Russia’s war economy starves crucial oil industry of manpower

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Russia’s oil and gas industry has been crucial for bankrolling the invasion of Ukraine, giving the Kremlin the funds to keep fighting even as the conflict drags on through its third year. But the industry is facing a shortage of manpower as the full mobilization of Russia’s economy for war exacerbates a longstanding demographic crunch.

In a nation where Gazprom PJSC’s “Dreams Come True” slogan has long summed up the career aspirations of many citizens, high-paying energy companies now find themselves having to compete for workers against the Russian army and weapons manufacturers, according to analysts and recruiters working with the industry. The sign-up bonus alone for a soldier fighting in Ukraine may be equivalent to nearly a year’s salary for an average oil and gas field worker.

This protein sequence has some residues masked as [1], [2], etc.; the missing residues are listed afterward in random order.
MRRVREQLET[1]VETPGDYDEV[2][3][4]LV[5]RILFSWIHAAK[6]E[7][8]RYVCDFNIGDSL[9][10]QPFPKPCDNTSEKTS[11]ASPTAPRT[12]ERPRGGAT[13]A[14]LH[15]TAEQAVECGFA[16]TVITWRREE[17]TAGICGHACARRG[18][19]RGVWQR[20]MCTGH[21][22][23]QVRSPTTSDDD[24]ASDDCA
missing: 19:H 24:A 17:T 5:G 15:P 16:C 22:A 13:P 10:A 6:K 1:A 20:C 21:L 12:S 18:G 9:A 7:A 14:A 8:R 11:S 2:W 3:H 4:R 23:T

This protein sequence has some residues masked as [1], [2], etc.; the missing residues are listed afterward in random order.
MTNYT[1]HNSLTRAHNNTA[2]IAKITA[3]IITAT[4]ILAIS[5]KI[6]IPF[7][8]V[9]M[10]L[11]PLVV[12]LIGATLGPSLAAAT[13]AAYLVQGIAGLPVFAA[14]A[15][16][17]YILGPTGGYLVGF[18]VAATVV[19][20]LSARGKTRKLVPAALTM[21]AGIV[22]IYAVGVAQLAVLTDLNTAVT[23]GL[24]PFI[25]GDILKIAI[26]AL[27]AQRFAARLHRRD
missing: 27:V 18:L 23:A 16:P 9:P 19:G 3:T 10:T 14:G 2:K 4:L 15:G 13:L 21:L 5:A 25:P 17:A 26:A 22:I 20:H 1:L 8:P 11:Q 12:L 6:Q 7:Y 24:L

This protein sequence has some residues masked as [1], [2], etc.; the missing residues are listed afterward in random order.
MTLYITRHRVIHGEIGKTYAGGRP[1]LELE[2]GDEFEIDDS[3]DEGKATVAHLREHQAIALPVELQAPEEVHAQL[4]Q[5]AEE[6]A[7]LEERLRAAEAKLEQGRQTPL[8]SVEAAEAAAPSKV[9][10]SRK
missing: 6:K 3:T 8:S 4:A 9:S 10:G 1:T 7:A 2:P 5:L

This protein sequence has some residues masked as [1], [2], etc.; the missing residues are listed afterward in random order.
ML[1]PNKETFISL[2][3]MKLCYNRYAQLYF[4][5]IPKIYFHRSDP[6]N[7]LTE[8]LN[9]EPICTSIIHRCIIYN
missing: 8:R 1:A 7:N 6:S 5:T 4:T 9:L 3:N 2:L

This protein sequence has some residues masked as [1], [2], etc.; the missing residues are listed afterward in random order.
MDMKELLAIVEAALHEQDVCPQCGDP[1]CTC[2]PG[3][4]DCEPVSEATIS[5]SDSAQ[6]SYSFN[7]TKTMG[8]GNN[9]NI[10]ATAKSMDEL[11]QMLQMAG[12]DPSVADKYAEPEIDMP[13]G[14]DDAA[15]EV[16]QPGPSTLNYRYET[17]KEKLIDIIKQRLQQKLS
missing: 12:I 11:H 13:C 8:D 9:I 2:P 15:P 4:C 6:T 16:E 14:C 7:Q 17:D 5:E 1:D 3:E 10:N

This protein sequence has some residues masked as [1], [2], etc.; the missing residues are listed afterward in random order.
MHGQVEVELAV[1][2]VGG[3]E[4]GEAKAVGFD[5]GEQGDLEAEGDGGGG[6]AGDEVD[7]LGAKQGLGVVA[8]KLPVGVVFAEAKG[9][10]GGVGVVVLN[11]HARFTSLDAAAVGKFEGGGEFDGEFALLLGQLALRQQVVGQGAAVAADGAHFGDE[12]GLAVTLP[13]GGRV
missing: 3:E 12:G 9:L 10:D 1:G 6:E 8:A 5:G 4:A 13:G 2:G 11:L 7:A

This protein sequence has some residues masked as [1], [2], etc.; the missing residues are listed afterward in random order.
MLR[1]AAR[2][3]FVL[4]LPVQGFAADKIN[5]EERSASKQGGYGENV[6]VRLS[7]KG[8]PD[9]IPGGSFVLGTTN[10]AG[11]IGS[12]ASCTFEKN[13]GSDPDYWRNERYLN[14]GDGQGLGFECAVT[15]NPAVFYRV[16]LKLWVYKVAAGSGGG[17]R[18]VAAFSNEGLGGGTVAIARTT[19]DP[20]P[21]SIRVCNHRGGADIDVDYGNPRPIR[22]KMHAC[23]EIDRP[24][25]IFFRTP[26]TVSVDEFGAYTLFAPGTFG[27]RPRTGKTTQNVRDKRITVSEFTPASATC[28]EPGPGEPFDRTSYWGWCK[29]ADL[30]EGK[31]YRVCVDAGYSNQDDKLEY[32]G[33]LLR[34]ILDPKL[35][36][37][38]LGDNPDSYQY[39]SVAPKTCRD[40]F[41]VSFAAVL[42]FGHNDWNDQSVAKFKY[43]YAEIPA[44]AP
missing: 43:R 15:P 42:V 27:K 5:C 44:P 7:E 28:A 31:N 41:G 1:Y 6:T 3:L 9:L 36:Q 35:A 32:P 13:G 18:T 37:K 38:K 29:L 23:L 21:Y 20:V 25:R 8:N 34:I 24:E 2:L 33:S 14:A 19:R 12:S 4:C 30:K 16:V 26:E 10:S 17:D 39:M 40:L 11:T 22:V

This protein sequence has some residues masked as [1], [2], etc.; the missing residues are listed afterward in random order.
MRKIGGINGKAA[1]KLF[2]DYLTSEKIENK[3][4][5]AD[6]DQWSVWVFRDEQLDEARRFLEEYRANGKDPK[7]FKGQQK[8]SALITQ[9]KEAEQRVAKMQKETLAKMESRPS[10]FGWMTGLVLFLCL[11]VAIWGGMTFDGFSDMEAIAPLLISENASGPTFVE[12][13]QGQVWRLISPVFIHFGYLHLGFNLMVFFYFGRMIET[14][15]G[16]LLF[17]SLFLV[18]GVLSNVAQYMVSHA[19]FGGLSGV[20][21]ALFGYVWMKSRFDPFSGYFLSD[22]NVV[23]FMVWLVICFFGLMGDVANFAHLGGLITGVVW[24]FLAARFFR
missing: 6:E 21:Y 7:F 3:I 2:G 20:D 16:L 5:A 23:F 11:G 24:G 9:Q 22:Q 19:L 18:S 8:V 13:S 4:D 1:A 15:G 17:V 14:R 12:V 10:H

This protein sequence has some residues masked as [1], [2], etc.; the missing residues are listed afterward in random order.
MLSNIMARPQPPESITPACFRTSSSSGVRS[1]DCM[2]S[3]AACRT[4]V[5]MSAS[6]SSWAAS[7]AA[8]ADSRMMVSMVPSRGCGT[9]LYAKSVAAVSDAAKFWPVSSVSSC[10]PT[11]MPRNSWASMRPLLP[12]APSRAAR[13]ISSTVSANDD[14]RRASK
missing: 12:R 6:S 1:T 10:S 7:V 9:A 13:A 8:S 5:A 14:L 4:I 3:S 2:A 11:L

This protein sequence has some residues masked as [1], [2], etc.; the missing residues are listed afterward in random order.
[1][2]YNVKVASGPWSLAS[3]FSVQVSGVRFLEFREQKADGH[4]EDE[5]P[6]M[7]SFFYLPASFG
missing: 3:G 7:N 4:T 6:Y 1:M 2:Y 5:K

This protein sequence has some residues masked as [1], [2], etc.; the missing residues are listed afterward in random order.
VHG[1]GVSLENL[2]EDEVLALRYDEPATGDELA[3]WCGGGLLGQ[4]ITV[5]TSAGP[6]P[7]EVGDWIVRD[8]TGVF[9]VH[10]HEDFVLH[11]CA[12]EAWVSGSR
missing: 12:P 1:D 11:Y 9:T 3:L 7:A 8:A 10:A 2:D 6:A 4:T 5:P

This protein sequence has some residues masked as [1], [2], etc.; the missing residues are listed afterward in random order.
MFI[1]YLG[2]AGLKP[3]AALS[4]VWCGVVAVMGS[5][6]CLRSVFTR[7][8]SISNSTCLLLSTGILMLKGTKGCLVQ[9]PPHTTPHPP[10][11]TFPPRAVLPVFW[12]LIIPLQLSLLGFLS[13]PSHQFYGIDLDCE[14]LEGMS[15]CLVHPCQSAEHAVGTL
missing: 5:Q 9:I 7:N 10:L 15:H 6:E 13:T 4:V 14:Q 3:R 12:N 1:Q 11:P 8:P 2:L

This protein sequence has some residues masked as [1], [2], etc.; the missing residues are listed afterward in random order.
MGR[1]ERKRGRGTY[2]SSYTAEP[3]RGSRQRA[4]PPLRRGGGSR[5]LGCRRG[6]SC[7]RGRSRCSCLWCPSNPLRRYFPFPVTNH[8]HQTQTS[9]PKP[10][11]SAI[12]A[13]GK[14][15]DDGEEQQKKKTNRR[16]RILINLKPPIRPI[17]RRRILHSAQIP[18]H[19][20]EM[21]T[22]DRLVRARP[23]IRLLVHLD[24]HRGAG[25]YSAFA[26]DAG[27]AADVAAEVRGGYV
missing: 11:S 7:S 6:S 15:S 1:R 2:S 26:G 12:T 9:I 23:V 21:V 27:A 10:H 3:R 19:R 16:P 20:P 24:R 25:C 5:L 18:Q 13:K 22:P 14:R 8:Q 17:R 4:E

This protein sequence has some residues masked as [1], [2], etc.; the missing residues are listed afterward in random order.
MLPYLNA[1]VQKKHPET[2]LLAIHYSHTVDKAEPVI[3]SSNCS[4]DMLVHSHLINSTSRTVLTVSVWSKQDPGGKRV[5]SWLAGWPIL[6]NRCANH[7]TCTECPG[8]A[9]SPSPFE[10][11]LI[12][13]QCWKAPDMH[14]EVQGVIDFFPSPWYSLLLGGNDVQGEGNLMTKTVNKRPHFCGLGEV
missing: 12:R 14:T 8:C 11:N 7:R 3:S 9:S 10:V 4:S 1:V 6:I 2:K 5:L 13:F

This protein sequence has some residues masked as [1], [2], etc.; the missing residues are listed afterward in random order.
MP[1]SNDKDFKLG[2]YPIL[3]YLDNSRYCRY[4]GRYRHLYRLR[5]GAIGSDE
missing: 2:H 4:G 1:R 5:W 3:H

This problem isn’t entirely new — Russia has faced a shrinking working-age population for almost two decades. The collapse in birth rates in the 1990s was a root cause and the Covid pandemic added to the challenge, but the invasion of Ukraine has made it much more acute.



This article was originally published by a www.japantimes.co.jp

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